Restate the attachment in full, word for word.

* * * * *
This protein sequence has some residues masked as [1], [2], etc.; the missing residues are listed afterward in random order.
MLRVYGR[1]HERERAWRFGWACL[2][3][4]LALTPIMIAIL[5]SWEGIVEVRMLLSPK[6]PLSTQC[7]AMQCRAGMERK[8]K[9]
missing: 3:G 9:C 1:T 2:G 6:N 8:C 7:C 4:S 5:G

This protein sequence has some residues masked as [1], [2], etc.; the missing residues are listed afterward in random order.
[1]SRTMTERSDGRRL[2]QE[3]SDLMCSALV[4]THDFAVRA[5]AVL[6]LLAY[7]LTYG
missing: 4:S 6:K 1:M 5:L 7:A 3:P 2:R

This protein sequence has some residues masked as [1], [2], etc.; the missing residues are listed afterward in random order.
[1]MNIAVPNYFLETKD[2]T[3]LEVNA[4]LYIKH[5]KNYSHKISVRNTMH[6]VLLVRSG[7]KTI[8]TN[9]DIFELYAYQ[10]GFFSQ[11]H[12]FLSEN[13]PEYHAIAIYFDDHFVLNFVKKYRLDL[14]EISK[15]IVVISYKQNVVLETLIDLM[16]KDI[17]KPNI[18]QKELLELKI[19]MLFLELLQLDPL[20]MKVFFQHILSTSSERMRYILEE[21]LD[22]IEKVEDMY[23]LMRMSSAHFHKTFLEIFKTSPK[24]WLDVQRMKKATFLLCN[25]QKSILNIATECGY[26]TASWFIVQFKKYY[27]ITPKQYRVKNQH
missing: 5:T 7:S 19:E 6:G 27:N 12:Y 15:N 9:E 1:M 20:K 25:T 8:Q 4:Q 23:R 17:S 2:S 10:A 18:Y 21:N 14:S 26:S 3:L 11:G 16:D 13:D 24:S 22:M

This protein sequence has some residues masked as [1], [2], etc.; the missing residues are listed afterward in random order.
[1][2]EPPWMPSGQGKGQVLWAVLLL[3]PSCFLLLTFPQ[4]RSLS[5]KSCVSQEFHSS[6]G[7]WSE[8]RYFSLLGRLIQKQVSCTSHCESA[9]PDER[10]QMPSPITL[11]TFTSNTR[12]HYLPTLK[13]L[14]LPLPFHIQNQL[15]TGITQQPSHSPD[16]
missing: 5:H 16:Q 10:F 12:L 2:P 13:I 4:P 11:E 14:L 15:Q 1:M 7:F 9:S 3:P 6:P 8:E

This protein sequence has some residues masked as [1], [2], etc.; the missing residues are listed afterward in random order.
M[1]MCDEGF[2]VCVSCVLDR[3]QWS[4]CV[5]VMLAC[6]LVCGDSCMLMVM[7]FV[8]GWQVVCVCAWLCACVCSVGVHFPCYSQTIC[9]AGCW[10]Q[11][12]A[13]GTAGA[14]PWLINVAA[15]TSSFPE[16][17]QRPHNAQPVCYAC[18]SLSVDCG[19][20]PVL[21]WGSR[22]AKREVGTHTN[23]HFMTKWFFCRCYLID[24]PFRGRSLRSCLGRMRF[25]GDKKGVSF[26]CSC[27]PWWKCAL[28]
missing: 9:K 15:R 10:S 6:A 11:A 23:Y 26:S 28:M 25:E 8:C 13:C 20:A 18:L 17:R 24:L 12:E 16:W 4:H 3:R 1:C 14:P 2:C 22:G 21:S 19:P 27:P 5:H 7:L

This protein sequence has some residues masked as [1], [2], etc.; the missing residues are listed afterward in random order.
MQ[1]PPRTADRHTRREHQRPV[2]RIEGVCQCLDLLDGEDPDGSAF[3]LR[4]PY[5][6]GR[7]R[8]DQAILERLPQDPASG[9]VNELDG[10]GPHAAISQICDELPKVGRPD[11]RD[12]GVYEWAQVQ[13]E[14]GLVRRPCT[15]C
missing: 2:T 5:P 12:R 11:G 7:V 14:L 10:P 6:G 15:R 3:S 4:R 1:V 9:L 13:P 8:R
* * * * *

This protein sequence has some residues masked as [1], [2], etc.; the missing residues are listed afterward in random order.
MLRVYGR[1]HERERAWRFGWACL[2][3][4]LALTPIMIAIL[5]SWEGIVEVRMLLSPK[6]PLSTQC[7]AMQCRAGMERK[8]K[9]
missing: 3:G 9:C 1:T 2:G 6:N 8:C 7:C 4:S 5:G

This protein sequence has some residues masked as [1], [2], etc.; the missing residues are listed afterward in random order.
[1]SRTMTERSDGRRL[2]QE[3]SDLMCSALV[4]THDFAVRA[5]AVL[6]LLAY[7]LTYG
missing: 4:S 6:K 1:M 5:L 7:A 3:P 2:R

This protein sequence has some residues masked as [1], [2], etc.; the missing residues are listed afterward in random order.
[1]MNIAVPNYFLETKD[2]T[3]LEVNA[4]LYIKH[5]KNYSHKISVRNTMH[6]VLLVRSG[7]KTI[8]TN[9]DIFELYAYQ[10]GFFSQ[11]H[12]FLSEN[13]PEYHAIAIYFDDHFVLNFVKKYRLDL[14]EISK[15]IVVISYKQNVVLETLIDLM[16]KDI[17]KPNI[18]QKELLELKI[19]MLFLELLQLDPL[20]MKVFFQHILSTSSERMRYILEE[21]LD[22]IEKVEDMY[23]LMRMSSAHFHKTFLEIFKTSPK[24]WLDVQRMKKATFLLCN[25]QKSILNIATECGY[26]TASWFIVQFKKYY[27]ITPKQYRVKNQH
missing: 5:T 7:S 19:E 6:G 27:N 12:Y 15:N 9:E 1:M 20:K 25:T 8:Q 4:Q 23:R 17:S 2:S 10:A 18:Y 21:N 14:S 26:S 3:L 11:G 16:D 13:D 24:S 22:M

This protein sequence has some residues masked as [1], [2], etc.; the missing residues are listed afterward in random order.
[1][2]EPPWMPSGQGKGQVLWAVLLL[3]PSCFLLLTFPQ[4]RSLS[5]KSCVSQEFHSS[6]G[7]WSE[8]RYFSLLGRLIQKQVSCTSHCESA[9]PDER[10]QMPSPITL[11]TFTSNTR[12]HYLPTLK[13]L[14]LPLPFHIQNQL[15]TGITQQPSHSPD[16]
missing: 5:H 16:Q 10:F 12:L 2:P 13:I 4:P 11:E 14:L 15:Q 1:M 7:F 9:S 3:P 6:P 8:E

This protein sequence has some residues masked as [1], [2], etc.; the missing residues are listed afterward in random order.
M[1]MCDEGF[2]VCVSCVLDR[3]QWS[4]CV[5]VMLAC[6]LVCGDSCMLMVM[7]FV[8]GWQVVCVCAWLCACVCSVGVHFPCYSQTIC[9]AGCW[10]Q[11][12]A[13]GTAGA[14]PWLINVAA[15]TSSFPE[16][17]QRPHNAQPVCYAC[18]SLSVDCG[19][20]PVL[21]WGSR[22]AKREVGTHTN[23]HFMTKWFFCRCYLID[24]PFRGRSLRSCLGRMRF[25]GDKKGVSF[26]CSC[27]PWWKCAL[28]
missing: 9:K 15:R 10:S 6:A 11:A 23:Y 26:S 28:M 25:E 8:C 13:C 20:A 18:L 17:R 24:L 12:E 16:W 4:H 3:R 1:C 14:P 2:C 22:G 21:S 19:P 27:P 5:H 7:L

This protein sequence has some residues masked as [1], [2], etc.; the missing residues are listed afterward in random order.
MQ[1]PPRTADRHTRREHQRPV[2]RIEGVCQCLDLLDGEDPDGSAF[3]LR[4]PY[5][6]GR[7]R[8]DQAILERLPQDPASG[9]VNELDG[10]GPHAAISQICDELPKVGRPD[11]RD[12]GVYEWAQVQ[13]E[14]GLVRRPCT[15]C
missing: 2:T 5:P 12:R 11:G 7:V 14:L 10:P 6:G 15:R 3:S 4:R 1:V 9:L 13:P 8:R